registration process by providing additional information. Once completed, a
representative from the City will contact the applicant and help match them
with one of the approximately 2,500 available apartments which include
income-restricted and market rate units.
People who wish to find available housing on
their own can do so through Urban Edge's Sandy Disaster Recovery page, or
through FEMA's housing portal. Urban Edge has listings of available market-rate
apartments, separate from the 2,500 units available through the City-assisted
option, that have been pooled by the real estate industry for storm victims.
Both sites allow people to control the search themselves, make direct
connections with managing agents, and negotiate the lease.
Housing Recovery portal has been launched in its beta version in an effort to
begin to address the housing emergency and connect people to available units as
quickly as possible. The City will assess the system in real time as it is
being used, and will address any issues as they arise.
internet isn't an option, people can call 311 to be directed to storm housing
representatives who are available from 8am - 8pm, seven days a week. These
representatives will register people over the phone and help guide them through
the process. People may also go to any of the City's Restoration Centers where
representatives will be on hand to assist with the registration process.
proud to be a part of New York City's initiative to secure housing for
displaced victims of Hurricane Sandy," said Alison Badgett, Executive Director
of the New York State Association for Affordable Housing. "Our members are
eager to help in housing the many low- and moderate-income families who were
impacted by the storm. With hundreds of units dedicated to this effort, New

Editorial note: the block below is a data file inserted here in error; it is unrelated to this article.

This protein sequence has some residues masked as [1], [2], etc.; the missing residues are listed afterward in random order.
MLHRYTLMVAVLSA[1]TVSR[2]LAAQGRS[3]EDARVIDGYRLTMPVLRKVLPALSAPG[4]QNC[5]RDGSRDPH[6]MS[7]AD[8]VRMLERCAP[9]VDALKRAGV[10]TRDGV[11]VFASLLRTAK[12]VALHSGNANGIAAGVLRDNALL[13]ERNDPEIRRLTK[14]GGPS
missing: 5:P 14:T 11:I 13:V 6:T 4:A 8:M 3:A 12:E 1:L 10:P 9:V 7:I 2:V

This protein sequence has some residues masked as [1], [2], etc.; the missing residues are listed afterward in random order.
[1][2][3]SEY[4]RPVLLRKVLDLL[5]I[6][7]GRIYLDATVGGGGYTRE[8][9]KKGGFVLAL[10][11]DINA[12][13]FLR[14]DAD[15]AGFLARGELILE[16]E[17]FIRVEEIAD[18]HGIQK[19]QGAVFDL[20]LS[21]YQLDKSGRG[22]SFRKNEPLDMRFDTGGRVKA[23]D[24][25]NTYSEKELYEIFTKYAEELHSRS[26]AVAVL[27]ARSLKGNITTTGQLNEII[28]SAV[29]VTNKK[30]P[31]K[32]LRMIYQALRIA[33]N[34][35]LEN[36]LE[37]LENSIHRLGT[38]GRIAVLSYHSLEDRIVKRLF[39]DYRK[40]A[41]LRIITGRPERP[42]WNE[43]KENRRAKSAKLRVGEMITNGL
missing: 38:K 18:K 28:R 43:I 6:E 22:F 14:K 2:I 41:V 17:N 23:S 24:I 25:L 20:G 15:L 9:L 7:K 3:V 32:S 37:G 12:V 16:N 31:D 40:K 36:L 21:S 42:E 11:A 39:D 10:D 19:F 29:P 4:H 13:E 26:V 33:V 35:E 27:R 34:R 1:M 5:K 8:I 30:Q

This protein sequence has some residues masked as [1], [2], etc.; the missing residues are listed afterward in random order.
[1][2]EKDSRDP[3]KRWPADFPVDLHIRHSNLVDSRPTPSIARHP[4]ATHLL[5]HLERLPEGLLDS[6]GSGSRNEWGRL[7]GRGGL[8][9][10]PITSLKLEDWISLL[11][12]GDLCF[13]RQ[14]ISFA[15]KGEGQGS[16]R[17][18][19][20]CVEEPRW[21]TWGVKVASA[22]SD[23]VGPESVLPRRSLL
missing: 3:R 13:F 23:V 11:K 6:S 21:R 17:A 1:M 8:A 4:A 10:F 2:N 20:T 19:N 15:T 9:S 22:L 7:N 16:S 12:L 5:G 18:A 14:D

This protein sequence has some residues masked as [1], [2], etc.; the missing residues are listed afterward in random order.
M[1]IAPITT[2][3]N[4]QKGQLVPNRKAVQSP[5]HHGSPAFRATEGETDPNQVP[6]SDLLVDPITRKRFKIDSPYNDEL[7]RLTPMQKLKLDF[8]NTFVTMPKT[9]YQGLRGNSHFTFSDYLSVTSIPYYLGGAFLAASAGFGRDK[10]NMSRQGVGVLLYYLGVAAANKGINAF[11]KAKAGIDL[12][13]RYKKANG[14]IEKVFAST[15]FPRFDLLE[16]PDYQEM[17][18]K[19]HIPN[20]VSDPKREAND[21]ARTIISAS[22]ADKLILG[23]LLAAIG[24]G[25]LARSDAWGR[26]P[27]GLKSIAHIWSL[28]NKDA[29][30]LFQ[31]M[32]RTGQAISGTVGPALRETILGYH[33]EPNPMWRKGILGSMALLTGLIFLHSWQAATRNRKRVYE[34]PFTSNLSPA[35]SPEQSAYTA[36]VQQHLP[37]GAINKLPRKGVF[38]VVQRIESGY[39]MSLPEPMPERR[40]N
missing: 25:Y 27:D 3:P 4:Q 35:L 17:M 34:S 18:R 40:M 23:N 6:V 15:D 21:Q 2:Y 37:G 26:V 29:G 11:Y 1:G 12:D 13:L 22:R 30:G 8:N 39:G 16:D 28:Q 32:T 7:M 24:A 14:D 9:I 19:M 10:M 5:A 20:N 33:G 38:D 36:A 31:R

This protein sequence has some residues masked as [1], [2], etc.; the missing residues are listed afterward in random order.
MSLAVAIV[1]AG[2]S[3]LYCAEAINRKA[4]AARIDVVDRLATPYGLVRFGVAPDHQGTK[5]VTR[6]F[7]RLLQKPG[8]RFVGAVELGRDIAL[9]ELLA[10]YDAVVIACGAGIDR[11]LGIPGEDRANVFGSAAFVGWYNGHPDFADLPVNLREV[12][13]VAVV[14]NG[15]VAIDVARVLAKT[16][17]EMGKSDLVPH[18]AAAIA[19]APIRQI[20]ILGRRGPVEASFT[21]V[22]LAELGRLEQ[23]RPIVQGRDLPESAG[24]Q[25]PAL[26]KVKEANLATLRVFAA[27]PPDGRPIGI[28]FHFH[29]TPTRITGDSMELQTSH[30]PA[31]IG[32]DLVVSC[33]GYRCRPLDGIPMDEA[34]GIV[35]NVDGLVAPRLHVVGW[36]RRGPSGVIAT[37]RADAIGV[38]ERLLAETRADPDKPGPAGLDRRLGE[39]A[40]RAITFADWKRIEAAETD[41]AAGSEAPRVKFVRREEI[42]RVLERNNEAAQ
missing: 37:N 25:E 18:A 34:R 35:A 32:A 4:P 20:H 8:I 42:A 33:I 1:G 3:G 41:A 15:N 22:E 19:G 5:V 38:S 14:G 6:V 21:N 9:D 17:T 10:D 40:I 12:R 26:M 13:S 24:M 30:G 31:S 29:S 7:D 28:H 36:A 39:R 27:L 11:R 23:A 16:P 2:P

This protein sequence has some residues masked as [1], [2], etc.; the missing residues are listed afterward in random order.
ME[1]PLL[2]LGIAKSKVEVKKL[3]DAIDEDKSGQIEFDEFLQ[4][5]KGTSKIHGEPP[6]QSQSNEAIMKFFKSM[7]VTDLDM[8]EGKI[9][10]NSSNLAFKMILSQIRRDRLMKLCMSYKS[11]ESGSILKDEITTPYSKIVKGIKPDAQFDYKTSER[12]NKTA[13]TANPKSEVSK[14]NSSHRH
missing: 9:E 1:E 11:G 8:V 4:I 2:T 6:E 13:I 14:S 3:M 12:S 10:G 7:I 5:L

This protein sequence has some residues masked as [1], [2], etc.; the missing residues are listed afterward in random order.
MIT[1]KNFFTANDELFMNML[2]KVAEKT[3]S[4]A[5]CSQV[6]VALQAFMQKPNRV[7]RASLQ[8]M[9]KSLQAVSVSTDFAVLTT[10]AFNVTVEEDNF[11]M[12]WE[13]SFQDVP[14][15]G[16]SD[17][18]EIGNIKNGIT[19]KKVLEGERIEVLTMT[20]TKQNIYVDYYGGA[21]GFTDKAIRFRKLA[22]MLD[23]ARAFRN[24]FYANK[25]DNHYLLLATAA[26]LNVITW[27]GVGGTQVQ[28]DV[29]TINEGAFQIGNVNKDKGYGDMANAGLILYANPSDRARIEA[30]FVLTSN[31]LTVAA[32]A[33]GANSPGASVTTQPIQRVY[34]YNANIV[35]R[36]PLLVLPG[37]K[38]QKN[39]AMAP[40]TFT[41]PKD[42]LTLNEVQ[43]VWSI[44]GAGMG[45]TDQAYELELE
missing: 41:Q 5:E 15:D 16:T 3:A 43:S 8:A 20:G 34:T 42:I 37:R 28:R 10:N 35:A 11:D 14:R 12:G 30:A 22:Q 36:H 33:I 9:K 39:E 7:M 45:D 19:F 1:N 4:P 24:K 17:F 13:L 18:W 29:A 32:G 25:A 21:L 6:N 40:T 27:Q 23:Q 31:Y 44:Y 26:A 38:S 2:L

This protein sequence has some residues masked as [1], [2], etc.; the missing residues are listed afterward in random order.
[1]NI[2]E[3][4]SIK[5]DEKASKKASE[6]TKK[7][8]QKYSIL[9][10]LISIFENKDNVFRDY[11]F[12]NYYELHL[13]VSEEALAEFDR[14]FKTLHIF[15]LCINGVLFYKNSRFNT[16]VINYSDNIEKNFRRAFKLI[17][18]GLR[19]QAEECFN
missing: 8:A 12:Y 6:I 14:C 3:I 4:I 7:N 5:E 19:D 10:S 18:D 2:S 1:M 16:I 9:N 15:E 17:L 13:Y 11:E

York's affordable housing industry is working with HPD to provide individuals
and families the security and comfort of a home when they need it most."
"Hurricane Sandy left many New
Yorkers without a roof over their heads or a safe place to call home. As the largest real estate industry trade organization in
New York, the RSA has made it our mission to understand and respond to the
needs of our City's tenants," said Joseph Strasburg, president of the
Rent Stabilization Association. "In this time of
crisis those needs are paramount, and we are proud to be a key partner in this
effort to provide relief and shelter to victims of the storm. Working
with our partners in government, RSA members have answered the call to lend to
a hand to our fellow New Yorkers by making hundreds of apartments available."
"Hurricane Sandy had a
devastating impact on several of the City's neighborhoods. Since then,
New York's real estate industry has worked tirelessly to get the properties
damaged by the storm operational as soon as possible for our commercial and
residential tenants so that people could get back to work or to their
homes," said Steven Spinola, president of the Real Estate Board of New
York. "At the same time, we have been working with our government agencies to
identify unoccupied residential units and to make them available to aid
displaced New Yorkers. Like all New Yorkers, we will continue to do whatever we
can to help those in need."
Recovery was created by the City after a meeting organized by HUD Secretary
Donovan that gathered local government officials and real estate trade groups
in the immediate aftermath of the storm. Following the meeting,
government and real estate industry officials worked to identify and work
through the complex issues and barriers that restricted landlords from offering
their apartments to storm victims as interim housing, allowing the real estate
industry to collectively identify the available apartments.
made available through the NYC Housing Recovery portal may be available for
short- or long-term lease, are located in all five boroughs, and may be either
market-rate or income-restricted. The term of the lease and type of housing
will depend on a household's specific needs. There may or may not be fees
associated with executing the lease, at the discretion of the owner, manager or
realtor. The supply of this housing is limited; every effort will be made to
accommodate people on a first-come first-served basis. The supply of apartments
will continue to change, and the City will update households that have
registered on the NYC Housing Recovery portal about additional housing options.
U.N. Secretary-General's Special Envoy for Cities and Climate Change and President of the Board of the C40 Cities Climate Leadership Group.
IN MIKE'S WORDS
There are so many facets to climate change that make it difficult to address, but you don’t give up just because it’s difficult. You work harder.
70% of the world's greenhouse gas emissions come from cities.
Cities also present the greatest opportunities for protecting the environment. Mayors around the world are rising to the challenge.